Because of community annoyance near a Washington, D.C., Metro rail transit car maintenance yard, a comprehensive noise measurement and analysis program was implemented for the Washington Metropolitan Area Transit Authority (WMATA) to examine the wheel squeal generated as transit cars traveled around small-radius curves. Sound levels were measured near the track as well as at locations in the neighborhood near the subject maintenance yard. Comparative measurements were also performed in two other nearly identical yards. In the absence of wheel squeal, train movements were almost undetectable outside the yard; hence, squeal elimination would satisfy community complaints and allow removal of an operations curfew. Water lubrication of the rails, found to be effective in eliminating squeal, was considered impractical for winter operations. Rail facing (a proprietary railhead treatment) was selected by WMATA as an experimental squeal control. Testing of the rail facing within 1 week of installation yielded a 23-dBA sound level reduction and the complete elimination of squeal. However, after about 3 months' service, a 14-dBA reduction with some squeal was observed; and after 6 months' service chronic squeal reappeared. This loss of effectiveness was ascribed to rapid contact point wear of the facing treatment.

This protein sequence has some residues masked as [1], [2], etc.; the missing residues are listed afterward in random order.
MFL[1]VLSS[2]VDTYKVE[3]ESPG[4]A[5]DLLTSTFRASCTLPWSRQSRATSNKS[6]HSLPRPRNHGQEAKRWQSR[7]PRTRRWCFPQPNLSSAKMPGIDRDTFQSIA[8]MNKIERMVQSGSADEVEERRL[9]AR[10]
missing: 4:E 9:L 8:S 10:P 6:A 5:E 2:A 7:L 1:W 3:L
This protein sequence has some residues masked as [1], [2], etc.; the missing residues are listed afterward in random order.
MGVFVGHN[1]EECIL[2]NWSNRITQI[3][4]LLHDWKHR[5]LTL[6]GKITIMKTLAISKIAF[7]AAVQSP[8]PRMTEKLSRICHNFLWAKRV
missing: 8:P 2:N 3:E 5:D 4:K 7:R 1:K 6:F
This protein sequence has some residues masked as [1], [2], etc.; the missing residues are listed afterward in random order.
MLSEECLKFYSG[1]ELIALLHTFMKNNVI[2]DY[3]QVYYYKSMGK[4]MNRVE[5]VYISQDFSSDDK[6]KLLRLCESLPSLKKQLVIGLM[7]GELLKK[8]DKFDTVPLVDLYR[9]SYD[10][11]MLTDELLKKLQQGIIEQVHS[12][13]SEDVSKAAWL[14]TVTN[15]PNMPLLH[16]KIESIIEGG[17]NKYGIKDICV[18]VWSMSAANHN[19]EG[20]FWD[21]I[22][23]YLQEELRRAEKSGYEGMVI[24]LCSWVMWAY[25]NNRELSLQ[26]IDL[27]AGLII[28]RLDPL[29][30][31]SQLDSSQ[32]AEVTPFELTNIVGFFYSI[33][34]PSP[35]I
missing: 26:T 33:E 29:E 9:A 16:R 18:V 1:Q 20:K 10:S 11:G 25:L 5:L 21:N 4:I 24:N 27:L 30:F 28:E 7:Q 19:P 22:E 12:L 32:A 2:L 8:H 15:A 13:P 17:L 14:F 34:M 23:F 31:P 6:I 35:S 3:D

Media Info

  • Features: Figures; References; Tables;
  • Pagination: p. 23-35
  • Monograph Title: Energy and environment 1990: transportation-induced noise and air pollution
  • Serial:

Subject/Index Terms

Filing Info

  • Accession Number: 00497403
  • Record Type: Publication
  • ISBN: 030905009X
  • Files: TRIS, TRB
  • Created Date: Sep 30 1990 12:00AM